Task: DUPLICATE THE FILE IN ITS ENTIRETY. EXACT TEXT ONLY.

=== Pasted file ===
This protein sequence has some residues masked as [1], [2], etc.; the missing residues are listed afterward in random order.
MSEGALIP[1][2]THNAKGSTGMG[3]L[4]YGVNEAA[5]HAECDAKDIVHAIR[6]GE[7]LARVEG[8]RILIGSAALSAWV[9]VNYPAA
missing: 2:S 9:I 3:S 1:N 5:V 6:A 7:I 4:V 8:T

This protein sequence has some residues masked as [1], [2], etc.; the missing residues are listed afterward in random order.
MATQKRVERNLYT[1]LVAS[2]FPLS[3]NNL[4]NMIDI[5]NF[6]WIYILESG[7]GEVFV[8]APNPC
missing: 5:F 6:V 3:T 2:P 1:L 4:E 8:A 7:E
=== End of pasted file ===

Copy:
This protein sequence has some residues masked as [1], [2], etc.; the missing residues are listed afterward in random order.
MSEGALIP[1][2]THNAKGSTGMG[3]L[4]YGVNEAA[5]HAECDAKDIVHAIR[6]GE[7]LARVEG[8]RILIGSAALSAWV[9]VNYPAA
missing: 2:S 9:I 3:S 1:N 5:V 6:A 7:I 4:V 8:T

This protein sequence has some residues masked as [1], [2], etc.; the missing residues are listed afterward in random order.
MATQKRVERNLYT[1]LVAS[2]FPLS[3]NNL[4]NMIDI[5]NF[6]WIYILESG[7]GEVFV[8]APNPC
missing: 5:F 6:V 3:T 2:P 1:L 4:E 8:A 7:E